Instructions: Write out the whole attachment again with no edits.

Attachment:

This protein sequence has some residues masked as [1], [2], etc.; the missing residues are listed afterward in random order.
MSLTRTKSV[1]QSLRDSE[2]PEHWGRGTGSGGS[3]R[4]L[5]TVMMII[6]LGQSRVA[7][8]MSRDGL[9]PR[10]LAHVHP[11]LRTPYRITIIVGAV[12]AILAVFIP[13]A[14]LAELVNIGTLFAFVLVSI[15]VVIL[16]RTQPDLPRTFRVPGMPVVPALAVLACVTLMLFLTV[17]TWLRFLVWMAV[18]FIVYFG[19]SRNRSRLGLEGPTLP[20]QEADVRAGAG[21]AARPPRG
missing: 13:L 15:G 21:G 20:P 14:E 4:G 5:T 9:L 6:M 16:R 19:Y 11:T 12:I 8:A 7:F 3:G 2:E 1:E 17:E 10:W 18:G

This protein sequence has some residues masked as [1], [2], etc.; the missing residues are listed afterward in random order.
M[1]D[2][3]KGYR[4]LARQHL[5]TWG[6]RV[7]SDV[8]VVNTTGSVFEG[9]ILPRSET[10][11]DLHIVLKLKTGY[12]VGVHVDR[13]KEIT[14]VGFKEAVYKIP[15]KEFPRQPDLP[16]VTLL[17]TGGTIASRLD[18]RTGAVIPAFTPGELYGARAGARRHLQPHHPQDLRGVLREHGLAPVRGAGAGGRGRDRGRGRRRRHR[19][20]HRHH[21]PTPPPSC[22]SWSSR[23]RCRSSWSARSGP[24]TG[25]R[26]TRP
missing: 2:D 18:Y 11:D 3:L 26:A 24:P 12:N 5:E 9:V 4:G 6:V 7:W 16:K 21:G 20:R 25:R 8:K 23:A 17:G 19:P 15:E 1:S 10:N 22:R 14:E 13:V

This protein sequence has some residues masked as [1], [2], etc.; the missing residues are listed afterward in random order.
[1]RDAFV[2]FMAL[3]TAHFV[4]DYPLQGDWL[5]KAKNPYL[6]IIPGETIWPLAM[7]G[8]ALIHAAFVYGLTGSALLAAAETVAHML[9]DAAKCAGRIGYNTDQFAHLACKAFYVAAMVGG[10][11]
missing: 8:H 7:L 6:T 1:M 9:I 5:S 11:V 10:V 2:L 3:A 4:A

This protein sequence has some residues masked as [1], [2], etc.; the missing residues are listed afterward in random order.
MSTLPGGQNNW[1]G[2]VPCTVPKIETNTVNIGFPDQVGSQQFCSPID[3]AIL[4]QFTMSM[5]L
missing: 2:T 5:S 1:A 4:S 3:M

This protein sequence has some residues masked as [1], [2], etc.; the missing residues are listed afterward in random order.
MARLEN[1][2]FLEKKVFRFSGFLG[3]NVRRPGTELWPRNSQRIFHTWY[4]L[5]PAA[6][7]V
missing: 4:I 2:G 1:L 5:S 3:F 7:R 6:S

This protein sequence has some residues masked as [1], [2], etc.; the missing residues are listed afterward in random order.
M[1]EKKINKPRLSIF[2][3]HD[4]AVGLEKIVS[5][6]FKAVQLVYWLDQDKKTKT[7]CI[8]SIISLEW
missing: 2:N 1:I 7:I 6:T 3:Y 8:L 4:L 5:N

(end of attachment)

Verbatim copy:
This protein sequence has some residues masked as [1], [2], etc.; the missing residues are listed afterward in random order.
MSLTRTKSV[1]QSLRDSE[2]PEHWGRGTGSGGS[3]R[4]L[5]TVMMII[6]LGQSRVA[7][8]MSRDGL[9]PR[10]LAHVHP[11]LRTPYRITIIVGAV[12]AILAVFIP[13]A[14]LAELVNIGTLFAFVLVSI[15]VVIL[16]RTQPDLPRTFRVPGMPVVPALAVLACVTLMLFLTV[17]TWLRFLVWMAV[18]FIVYFG[19]SRNRSRLGLEGPTLP[20]QEADVRAGAG[21]AARPPRG
missing: 13:L 15:G 21:G 20:P 14:E 4:G 5:T 9:L 6:M 16:R 19:Y 11:T 12:I 8:A 7:F 3:G 2:E 1:E 17:E 10:W 18:G

This protein sequence has some residues masked as [1], [2], etc.; the missing residues are listed afterward in random order.
M[1]D[2][3]KGYR[4]LARQHL[5]TWG[6]RV[7]SDV[8]VVNTTGSVFEG[9]ILPRSET[10][11]DLHIVLKLKTGY[12]VGVHVDR[13]KEIT[14]VGFKEAVYKIP[15]KEFPRQPDLP[16]VTLL[17]TGGTIASRLD[18]RTGAVIPAFTPGELYGARAGARRHLQPHHPQDLRGVLREHGLAPVRGAGAGGRGRDRGRGRRRRHR[19][20]HRHH[21]PTPPPSC[22]SWSSR[23]RCRSSWSARSGP[24]TG[25]R[26]TRP
missing: 2:D 18:Y 11:D 3:L 26:A 24:P 12:N 5:E 9:V 4:G 6:V 7:W 16:K 21:G 20:R 25:R 8:K 23:A 17:G 19:P 15:E 1:S 10:N 22:R 14:E 13:V

This protein sequence has some residues masked as [1], [2], etc.; the missing residues are listed afterward in random order.
[1]RDAFV[2]FMAL[3]TAHFV[4]DYPLQGDWL[5]KAKNPYL[6]IIPGETIWPLAM[7]G[8]ALIHAAFVYGLTGSALLAAAETVAHML[9]DAAKCAGRIGYNTDQFAHLACKAFYVAAMVGG[10][11]
missing: 8:H 7:L 6:T 1:M 9:I 5:S 11:V 10:V 2:L 3:A 4:A

This protein sequence has some residues masked as [1], [2], etc.; the missing residues are listed afterward in random order.
MSTLPGGQNNW[1]G[2]VPCTVPKIETNTVNIGFPDQVGSQQFCSPID[3]AIL[4]QFTMSM[5]L
missing: 2:T 5:S 1:A 4:S 3:M

This protein sequence has some residues masked as [1], [2], etc.; the missing residues are listed afterward in random order.
MARLEN[1][2]FLEKKVFRFSGFLG[3]NVRRPGTELWPRNSQRIFHTWY[4]L[5]PAA[6][7]V
missing: 4:I 2:G 1:L 5:S 3:F 7:R 6:S

This protein sequence has some residues masked as [1], [2], etc.; the missing residues are listed afterward in random order.
M[1]EKKINKPRLSIF[2][3]HD[4]AVGLEKIVS[5][6]FKAVQLVYWLDQDKKTKT[7]CI[8]SIISLEW
missing: 2:N 1:I 7:I 6:T 3:Y 8:L 4:L 5:N